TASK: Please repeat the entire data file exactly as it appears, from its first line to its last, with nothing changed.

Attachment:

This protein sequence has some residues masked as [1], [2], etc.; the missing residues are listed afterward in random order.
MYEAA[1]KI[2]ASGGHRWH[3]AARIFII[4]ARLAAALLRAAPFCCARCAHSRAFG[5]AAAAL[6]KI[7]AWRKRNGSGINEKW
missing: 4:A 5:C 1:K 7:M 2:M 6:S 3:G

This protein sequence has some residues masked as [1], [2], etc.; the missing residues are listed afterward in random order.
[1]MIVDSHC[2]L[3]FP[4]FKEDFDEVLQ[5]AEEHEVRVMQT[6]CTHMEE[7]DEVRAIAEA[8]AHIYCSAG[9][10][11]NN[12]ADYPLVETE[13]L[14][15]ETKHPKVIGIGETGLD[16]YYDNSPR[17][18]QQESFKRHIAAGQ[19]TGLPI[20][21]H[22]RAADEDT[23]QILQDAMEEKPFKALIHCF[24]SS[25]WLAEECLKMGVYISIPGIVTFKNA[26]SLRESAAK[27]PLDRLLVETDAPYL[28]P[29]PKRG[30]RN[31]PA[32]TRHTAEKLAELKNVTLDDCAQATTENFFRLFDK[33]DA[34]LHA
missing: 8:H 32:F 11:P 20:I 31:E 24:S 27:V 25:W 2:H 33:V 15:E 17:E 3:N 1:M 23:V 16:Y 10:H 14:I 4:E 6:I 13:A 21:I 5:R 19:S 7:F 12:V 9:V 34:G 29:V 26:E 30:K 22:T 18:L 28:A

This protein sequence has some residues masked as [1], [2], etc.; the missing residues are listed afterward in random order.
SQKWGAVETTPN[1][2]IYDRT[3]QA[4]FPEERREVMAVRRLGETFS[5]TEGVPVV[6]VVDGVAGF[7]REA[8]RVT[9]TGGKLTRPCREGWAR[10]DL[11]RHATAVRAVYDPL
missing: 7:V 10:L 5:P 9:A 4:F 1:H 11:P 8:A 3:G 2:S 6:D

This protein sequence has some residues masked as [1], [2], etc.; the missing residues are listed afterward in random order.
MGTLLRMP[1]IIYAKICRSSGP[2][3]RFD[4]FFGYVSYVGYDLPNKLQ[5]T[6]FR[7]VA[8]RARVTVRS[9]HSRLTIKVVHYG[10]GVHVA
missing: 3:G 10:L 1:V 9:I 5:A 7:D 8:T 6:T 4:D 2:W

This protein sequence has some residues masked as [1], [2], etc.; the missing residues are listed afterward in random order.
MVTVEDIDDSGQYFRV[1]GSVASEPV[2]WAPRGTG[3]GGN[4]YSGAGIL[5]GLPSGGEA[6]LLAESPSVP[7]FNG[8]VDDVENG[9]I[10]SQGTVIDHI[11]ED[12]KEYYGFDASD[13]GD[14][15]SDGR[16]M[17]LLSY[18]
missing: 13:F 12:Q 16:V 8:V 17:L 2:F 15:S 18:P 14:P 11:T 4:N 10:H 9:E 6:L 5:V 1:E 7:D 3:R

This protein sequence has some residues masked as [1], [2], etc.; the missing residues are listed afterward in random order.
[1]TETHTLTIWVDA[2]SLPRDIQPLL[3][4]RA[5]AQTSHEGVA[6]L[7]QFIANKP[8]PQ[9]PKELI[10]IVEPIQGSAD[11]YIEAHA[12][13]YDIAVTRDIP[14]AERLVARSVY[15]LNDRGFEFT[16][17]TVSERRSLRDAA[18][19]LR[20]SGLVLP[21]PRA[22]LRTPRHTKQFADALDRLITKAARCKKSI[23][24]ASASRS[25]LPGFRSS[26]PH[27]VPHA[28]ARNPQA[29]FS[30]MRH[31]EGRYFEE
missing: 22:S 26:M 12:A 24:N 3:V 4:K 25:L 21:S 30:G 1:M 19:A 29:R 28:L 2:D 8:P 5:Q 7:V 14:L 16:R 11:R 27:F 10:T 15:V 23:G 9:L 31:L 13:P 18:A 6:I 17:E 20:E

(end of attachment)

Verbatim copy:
This protein sequence has some residues masked as [1], [2], etc.; the missing residues are listed afterward in random order.
MYEAA[1]KI[2]ASGGHRWH[3]AARIFII[4]ARLAAALLRAAPFCCARCAHSRAFG[5]AAAAL[6]KI[7]AWRKRNGSGINEKW
missing: 4:A 5:C 1:K 7:M 2:M 6:S 3:G

This protein sequence has some residues masked as [1], [2], etc.; the missing residues are listed afterward in random order.
[1]MIVDSHC[2]L[3]FP[4]FKEDFDEVLQ[5]AEEHEVRVMQT[6]CTHMEE[7]DEVRAIAEA[8]AHIYCSAG[9][10][11]NN[12]ADYPLVETE[13]L[14][15]ETKHPKVIGIGETGLD[16]YYDNSPR[17][18]QQESFKRHIAAGQ[19]TGLPI[20][21]H[22]RAADEDT[23]QILQDAMEEKPFKALIHCF[24]SS[25]WLAEECLKMGVYISIPGIVTFKNA[26]SLRESAAK[27]PLDRLLVETDAPYL[28]P[29]PKRG[30]RN[31]PA[32]TRHTAEKLAELKNVTLDDCAQATTENFFRLFDK[33]DA[34]LHA
missing: 8:H 32:F 11:P 20:I 31:E 24:S 27:V 25:W 2:H 33:V 15:E 17:E 3:N 1:M 23:V 16:Y 10:H 14:I 4:E 6:I 13:A 21:I 5:R 19:S 7:F 12:V 9:V 34:G 29:V 26:E 30:K 22:T 18:L 28:A

This protein sequence has some residues masked as [1], [2], etc.; the missing residues are listed afterward in random order.
SQKWGAVETTPN[1][2]IYDRT[3]QA[4]FPEERREVMAVRRLGETFS[5]TEGVPVV[6]VVDGVAGF[7]REA[8]RVT[9]TGGKLTRPCREGWAR[10]DL[11]RHATAVRAVYDPL
missing: 7:V 10:L 5:P 9:A 4:F 1:H 11:P 8:A 3:G 2:S 6:D

This protein sequence has some residues masked as [1], [2], etc.; the missing residues are listed afterward in random order.
MGTLLRMP[1]IIYAKICRSSGP[2][3]RFD[4]FFGYVSYVGYDLPNKLQ[5]T[6]FR[7]VA[8]RARVTVRS[9]HSRLTIKVVHYG[10]GVHVA
missing: 3:G 10:L 1:V 9:I 5:A 7:D 8:T 6:T 4:D 2:W

This protein sequence has some residues masked as [1], [2], etc.; the missing residues are listed afterward in random order.
MVTVEDIDDSGQYFRV[1]GSVASEPV[2]WAPRGTG[3]GGN[4]YSGAGIL[5]GLPSGGEA[6]LLAESPSVP[7]FNG[8]VDDVENG[9]I[10]SQGTVIDHI[11]ED[12]KEYYGFDASD[13]GD[14][15]SDGR[16]M[17]LLSY[18]
missing: 13:F 12:Q 16:V 8:V 17:L 2:F 15:S 18:P 14:P 11:T 4:N 10:H 9:E 6:L 5:V 1:E 7:D 3:R

This protein sequence has some residues masked as [1], [2], etc.; the missing residues are listed afterward in random order.
[1]TETHTLTIWVDA[2]SLPRDIQPLL[3][4]RA[5]AQTSHEGVA[6]L[7]QFIANKP[8]PQ[9]PKELI[10]IVEPIQGSAD[11]YIEAHA[12][13]YDIAVTRDIP[14]AERLVARSVY[15]LNDRGFEFT[16][17]TVSERRSLRDAA[18][19]LR[20]SGLVLP[21]PRA[22]LRTPRHTKQFADALDRLITKAARCKKSI[23][24]ASASRS[25]LPGFRSS[26]PH[27]VPHA[28]ARNPQA[29]FS[30]MRH[31]EGRYFEE
missing: 22:S 26:M 12:A 24:N 3:V 4:K 25:L 21:S 30:G 1:M 19:A 29:R 28:L 2:D 8:P 5:Q 7:V 14:L 16:R 11:R 27:F 10:T 15:V 23:G 9:L 31:L 13:P 18:A 6:I 17:E 20:E